EspañolA new virtual era has arrived in the United States. The first “blockchain wedding” was held on Sunday, August 5, during a bitcoin conference at Disney World in Orlando, Florida. The marriage was performed and registered without the involvement of any government or religious organization, and instead submitted to an online public registry: the bitcoin blockchain.
The blockchain is a decentralized, secure database that allows transactions to be seen by other users. This technology allows users to send digital currency like bitcoin, or specific documents and messages that are incorporated into the database. The blockchain offers complete transparency over all user transactions.
David Mondrus and Joyce Bayo, who had already been married in a civil ceremony, made history by submitting their nuptials to the blockchain. The wedding was broadcast live via the libertarian social media network Liberty.me, whose founder and director, Jeffrey Tucker, presided over the ceremony.
“For better or worse, ’til death do us part, because the blockchain is forever,” read the couple’s message recorded to the blockchain. The groom told Tucker in an interview that he considers marriage more of a promise than a contract.
During the ceremony the newlyweds “burned” 0.1 bitcoins (US$32.5) using a bitcoin ATM, officially and permanently submitting their wedding vows to the database.
After offering the traditional “I do,” the couple displayed the QR code of their “transaction” — a sign of the permanence of their vows that will exist as long as the internet.
“We believe that like the blockchain, our love and marriage are forever and that our relationship is not defined by governments or the church. So enshrining our commitment to each other in the blockchain in front of our friends is very dear to us,” Mondrus said in a press release.
Mondrus is the CEO of RedboxJewels.com, an online store that offers customers the option of using bitcoins to purchase jewelry. He is also an adviser to Bitnation, a newly founded decentralization services company. The company allows all types of contracts to be stored on the blockchain, from wills and divorces, to prenuptial and commercial contracts.
Through the use of a “smart contract,” a couple can upload their marriage certificate and associate it with a shared bitcoin wallet, identifying in advance clauses that will be automatically executed if certain conditions are met in the future.
In an interview with the PanAm Post, Matt Gilliland, blockchain wedding attendee and program coordinator at Liberty.me, described the wedding as a “marriage of ideals.”
“[These are] two people who love each other very much — the groom glowed when he and I talked about his wife — announcing to the world that they need no permission to record their commitment to one another. Jeffrey Tucker gave a wonderful speech, and definitely got a few people’s tear ducts flowing. The record in the blockchain is merely vows — no contract — but it’s an important symbol of their pledge both to one another and to the fight for freedom.
Gilliland added that he believes this wedding was an important first step: “In future years, we’ll have real, enforceable contracts between loving partners encoded in the blockchain.”
Politics of Marriage
Sunday’s wedding not only highlighted technological advances permitted by blockchain transactions, it also deepened debate surrounding the state’s role in the registration, execution, and enforcement of contracts between individuals.
Tucker says these developments will resolve many marital problems, if the state will relinquish control of the institution of marriage. According to the writer and entrepreneur, the private affairs of individuals should be managed by private laws and voluntary agreements. Disputes, which will always exist, could be negotiated between private arbitrators.
In a column on Liberty.me, Tucker explained that in the world we live in today, couples who want to marry must navigate a variety of bureaucratic obstacles.
“Moving agreements to the blockchain detaches the vows from the court system, the political system, jurisdictional geography, and third parties in general, among which the state itself,” he writes. “It’s a form of privatizing your own marriage, transferring it from the public sector to the realm of private decision making — the two people who actually make the marriage happens — where it belongs.”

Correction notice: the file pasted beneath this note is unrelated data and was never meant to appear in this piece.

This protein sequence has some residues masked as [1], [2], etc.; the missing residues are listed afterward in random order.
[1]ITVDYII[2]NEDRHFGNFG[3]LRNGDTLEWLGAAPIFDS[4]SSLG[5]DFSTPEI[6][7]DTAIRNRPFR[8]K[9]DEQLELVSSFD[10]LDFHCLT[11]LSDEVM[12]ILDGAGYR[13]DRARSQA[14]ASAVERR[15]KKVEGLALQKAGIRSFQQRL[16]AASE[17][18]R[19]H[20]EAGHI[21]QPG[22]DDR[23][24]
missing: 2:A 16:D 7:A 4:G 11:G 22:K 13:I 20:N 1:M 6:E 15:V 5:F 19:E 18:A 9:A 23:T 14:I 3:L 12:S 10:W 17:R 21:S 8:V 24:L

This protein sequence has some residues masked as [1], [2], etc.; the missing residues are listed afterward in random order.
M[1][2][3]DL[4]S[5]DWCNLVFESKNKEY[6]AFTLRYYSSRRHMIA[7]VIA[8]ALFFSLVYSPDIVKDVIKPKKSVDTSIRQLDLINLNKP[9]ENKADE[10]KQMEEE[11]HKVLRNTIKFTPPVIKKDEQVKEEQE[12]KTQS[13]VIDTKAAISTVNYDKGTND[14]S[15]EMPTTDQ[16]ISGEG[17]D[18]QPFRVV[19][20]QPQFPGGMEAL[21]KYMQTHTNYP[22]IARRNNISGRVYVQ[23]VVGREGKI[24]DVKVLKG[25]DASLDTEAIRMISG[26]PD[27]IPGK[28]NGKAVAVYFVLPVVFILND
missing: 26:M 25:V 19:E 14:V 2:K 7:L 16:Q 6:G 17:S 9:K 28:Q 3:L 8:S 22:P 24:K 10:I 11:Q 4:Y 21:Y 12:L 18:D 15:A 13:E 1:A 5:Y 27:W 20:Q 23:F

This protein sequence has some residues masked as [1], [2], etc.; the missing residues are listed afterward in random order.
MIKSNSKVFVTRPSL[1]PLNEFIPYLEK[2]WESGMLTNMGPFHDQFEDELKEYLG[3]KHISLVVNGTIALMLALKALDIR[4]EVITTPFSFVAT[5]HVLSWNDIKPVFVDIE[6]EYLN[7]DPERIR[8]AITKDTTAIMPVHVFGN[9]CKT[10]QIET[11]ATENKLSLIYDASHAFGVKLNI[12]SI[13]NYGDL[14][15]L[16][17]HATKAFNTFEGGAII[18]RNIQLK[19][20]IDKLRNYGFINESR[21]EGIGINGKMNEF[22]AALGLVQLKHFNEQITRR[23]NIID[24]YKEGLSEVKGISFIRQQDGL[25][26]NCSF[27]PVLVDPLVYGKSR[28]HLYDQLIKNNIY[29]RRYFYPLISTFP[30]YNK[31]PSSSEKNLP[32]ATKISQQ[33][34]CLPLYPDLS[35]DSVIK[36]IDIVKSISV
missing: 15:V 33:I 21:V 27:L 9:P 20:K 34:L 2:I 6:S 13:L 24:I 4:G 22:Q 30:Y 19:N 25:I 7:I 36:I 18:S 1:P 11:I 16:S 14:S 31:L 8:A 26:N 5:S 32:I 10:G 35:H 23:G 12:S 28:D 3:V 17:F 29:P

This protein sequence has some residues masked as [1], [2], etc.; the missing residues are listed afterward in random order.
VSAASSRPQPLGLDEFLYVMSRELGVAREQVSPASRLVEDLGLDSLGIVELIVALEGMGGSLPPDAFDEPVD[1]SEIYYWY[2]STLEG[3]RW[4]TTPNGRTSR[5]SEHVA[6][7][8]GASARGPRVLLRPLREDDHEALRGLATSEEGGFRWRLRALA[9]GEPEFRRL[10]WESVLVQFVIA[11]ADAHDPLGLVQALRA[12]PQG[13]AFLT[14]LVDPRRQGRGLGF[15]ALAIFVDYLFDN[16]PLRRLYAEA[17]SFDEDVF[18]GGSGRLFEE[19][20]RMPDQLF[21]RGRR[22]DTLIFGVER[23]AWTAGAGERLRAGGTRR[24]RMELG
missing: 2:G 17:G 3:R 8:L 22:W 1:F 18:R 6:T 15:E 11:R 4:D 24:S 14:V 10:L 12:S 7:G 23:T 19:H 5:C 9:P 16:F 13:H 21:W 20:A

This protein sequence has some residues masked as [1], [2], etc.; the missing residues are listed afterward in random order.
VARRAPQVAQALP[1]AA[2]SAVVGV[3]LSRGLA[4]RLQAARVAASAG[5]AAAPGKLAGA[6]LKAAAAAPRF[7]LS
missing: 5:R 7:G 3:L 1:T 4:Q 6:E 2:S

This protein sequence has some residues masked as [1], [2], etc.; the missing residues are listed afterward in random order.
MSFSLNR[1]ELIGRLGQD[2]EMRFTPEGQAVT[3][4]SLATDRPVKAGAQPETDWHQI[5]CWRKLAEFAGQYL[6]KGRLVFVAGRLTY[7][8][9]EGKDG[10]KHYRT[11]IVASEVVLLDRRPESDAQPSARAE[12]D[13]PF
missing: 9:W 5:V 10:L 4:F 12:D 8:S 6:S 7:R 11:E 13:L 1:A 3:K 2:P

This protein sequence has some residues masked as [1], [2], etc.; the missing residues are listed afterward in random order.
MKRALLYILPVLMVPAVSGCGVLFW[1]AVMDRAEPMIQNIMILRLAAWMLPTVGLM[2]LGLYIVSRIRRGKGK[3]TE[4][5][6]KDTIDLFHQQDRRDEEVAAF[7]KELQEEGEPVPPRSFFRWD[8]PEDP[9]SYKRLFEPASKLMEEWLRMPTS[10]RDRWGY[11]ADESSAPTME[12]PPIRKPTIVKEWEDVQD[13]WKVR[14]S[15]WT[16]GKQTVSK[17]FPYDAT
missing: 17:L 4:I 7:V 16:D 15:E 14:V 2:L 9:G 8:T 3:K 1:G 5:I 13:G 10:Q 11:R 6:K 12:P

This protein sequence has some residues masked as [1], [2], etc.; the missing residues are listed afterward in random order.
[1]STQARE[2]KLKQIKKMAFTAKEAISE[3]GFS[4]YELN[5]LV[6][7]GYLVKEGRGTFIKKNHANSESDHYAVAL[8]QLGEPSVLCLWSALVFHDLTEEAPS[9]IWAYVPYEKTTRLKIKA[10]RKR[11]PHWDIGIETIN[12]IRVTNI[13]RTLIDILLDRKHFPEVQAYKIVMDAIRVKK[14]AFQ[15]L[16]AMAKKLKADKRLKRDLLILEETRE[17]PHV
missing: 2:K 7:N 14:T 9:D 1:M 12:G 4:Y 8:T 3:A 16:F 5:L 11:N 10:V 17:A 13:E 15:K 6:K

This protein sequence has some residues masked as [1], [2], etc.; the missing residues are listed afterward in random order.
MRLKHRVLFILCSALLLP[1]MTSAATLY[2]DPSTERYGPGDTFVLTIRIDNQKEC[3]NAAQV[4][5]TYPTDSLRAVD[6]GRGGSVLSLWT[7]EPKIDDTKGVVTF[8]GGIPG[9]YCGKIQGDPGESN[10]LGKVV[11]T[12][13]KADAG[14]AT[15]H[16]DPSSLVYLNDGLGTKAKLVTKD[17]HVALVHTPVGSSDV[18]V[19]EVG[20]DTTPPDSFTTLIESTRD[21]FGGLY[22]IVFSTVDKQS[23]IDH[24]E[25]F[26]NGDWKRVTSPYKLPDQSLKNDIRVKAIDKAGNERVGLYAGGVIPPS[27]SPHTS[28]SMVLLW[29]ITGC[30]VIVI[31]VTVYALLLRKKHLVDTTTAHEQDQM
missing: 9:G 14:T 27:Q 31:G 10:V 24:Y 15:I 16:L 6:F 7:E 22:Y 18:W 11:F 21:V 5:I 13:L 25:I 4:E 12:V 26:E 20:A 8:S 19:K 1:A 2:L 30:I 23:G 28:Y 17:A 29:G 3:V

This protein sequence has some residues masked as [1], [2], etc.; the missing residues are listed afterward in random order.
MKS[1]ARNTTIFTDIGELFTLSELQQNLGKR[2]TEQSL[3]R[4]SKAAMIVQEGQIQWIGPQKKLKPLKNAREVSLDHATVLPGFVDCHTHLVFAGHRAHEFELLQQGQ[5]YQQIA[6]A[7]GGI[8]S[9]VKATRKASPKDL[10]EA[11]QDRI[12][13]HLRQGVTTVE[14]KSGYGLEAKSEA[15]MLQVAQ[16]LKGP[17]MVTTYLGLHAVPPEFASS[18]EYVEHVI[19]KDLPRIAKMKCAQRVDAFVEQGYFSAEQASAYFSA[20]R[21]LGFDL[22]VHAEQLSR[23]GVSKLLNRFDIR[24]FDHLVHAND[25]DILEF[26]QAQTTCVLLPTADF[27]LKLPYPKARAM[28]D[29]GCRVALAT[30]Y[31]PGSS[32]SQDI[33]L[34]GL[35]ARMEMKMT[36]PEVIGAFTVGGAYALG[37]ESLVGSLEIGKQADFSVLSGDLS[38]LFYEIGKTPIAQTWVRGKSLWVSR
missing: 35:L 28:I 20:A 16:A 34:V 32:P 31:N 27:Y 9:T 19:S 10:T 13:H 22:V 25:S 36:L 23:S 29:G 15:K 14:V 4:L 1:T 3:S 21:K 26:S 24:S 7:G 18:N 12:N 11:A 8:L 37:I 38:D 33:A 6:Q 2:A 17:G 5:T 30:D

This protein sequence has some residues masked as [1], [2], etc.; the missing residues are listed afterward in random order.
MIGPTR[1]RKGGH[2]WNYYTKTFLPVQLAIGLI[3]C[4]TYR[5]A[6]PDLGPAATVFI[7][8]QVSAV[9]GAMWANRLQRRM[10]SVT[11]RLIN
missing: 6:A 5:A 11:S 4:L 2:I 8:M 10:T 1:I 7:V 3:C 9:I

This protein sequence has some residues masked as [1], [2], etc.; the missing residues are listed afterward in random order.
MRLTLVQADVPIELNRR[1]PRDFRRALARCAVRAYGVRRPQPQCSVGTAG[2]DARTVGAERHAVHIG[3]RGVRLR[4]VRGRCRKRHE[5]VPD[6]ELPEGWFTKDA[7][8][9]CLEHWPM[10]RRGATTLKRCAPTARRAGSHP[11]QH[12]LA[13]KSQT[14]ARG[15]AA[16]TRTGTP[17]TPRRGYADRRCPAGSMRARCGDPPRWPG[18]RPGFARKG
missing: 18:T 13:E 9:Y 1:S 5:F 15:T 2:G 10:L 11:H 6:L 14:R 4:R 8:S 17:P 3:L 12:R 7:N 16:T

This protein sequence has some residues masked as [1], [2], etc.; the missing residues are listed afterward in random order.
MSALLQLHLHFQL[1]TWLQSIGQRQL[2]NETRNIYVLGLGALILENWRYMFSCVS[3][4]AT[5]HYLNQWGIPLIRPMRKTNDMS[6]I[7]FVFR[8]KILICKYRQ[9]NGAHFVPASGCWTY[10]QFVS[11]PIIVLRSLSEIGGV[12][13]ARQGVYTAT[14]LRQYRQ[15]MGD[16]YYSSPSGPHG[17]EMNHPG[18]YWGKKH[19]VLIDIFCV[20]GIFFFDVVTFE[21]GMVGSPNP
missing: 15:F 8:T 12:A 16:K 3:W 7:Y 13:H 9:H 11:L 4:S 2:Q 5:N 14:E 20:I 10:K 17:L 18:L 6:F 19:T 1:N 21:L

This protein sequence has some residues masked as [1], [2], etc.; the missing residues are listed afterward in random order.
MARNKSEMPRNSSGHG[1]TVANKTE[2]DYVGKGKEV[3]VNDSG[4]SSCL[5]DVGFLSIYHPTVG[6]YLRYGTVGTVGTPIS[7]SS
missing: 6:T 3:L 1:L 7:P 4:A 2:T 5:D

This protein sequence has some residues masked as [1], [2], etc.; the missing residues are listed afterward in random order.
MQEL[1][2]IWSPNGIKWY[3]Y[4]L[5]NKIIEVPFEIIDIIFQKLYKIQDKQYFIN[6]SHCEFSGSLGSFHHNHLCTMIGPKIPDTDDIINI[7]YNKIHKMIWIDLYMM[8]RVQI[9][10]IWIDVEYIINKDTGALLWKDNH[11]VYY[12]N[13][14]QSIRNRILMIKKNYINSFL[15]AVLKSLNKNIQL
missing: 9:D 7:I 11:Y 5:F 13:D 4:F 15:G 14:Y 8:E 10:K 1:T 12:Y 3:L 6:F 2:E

EspañolJust to be clear, I don’t actually want the job. I’m happy in retirement and would rather stay that way. However, as I have said many times on this blog, Puerto Rico needs fundamental change. Not all that I propose for the commonwealth needs to come under independence, although most does. Right now, there are things that can be done in Puerto Rico, that should be done, to save the island from absolute disaster — as if it weren’t already there. So I was kicking around the idea with some of my libertarian friends from Puerto Rico. Why not a write-in campaign for governor, to give people an opportunity to vent their frustration with the two-party system? I’m not interested in campaign contributions or running any ads, so please, don’t send them. I will toss them in the garbage. Is there any other way for voters to express their frustration in a positive way? The current governor has helped extend the disaster, while the previous governor tried to rein it in but still ran up a huge debt and got booted from office. The current field of pro-statehood gubernatorial candidates don’t offer much either. Resident Commissioner (the title of Puerto Rico’s delegate to Congress) Pedro Pierluisi wants to raise medical services to the level of a constitutional right, and upstart Ricky Rosselló isn’t really offering anything more than his father’s name (former Governor Pedro Rosselló). So what happened to the free-market wing in the New Progressive Party? They are the ones who started the new movement. What happened to them? Luis Fortuño was a fiscal conservative and, as I’ve mentioned before, tried to do the right thing and cut government. But there is so much more than needs to be done. Reducing the commonwealth government by 50 percent is a start, then cutting and streamlining taxes. We should credit the current Popular Democratic Party leadership with trying to do that with tax reform, but it’s not enough. We have to repeal the ant-business legislation passed under the administration of Anibal Acevedo Vila, which Caribbean Business says led to the closures of 12,000 businesses on the island. We need to attack crime and deal with the war on drugs and attack corruption directly. No one is talking about this. These are all avoided issues. So, should I allow my name to be used in a protest write-in campaign, or should we find someone else perhaps more qualified? What would I propose as the points of this write in campaign? While they are up for discussion, here are 10 proposals off the top of my head: 1. Cut government by no less than 50 percent via privatization, reorganization, and layoffs. 2. Repeal public-sector union laws — all of them. 3. Hold a referendum on the death penalty. 4. Develop an "untouchables" wing of the police and Justice Department to go after official corruption. 5. Legalize prostitution and marijuana, and ease rules on gambling. 6. Repeal many of those anti-business laws. 7. Call a referendum between statehood or independence only; and place "free association" under the possible independence options since it is a form of independence. 8. Invest in building a nuclear power plant on Mona Island to provide baseline electricity to Puerto Rico, so that we can cut electricity rates (and thus water rates) by half. (Punish people who steal water and electricity.) 9. Review and improve the entire base of infrastructure of the island, using the savings from cutting government. 10. Put the concept of "equal protection under law" back into divorce, child custody, and domestic violence laws by making sure men are treated the same as women. Can you think of other campaign issues that should be included in this list? Would you support a write-in campaign for governor of Puerto Rico with my name or someone else’s being used? Maybe it could be as simple as asking people to write "Basta Ya" (enough) on their ballots in the write-in section. Basta Ya is a clear nonpartisan message that isn't tied to one person or an ideology and would perhaps welcome more people from a wider group of voters who, like so many others, are simply fed up with the same old tired excuses of the two major parties. You tell me what you think is the right course. The two-party system in Puerto Rico has failed again. Let’s begin the discussion on how to fix it.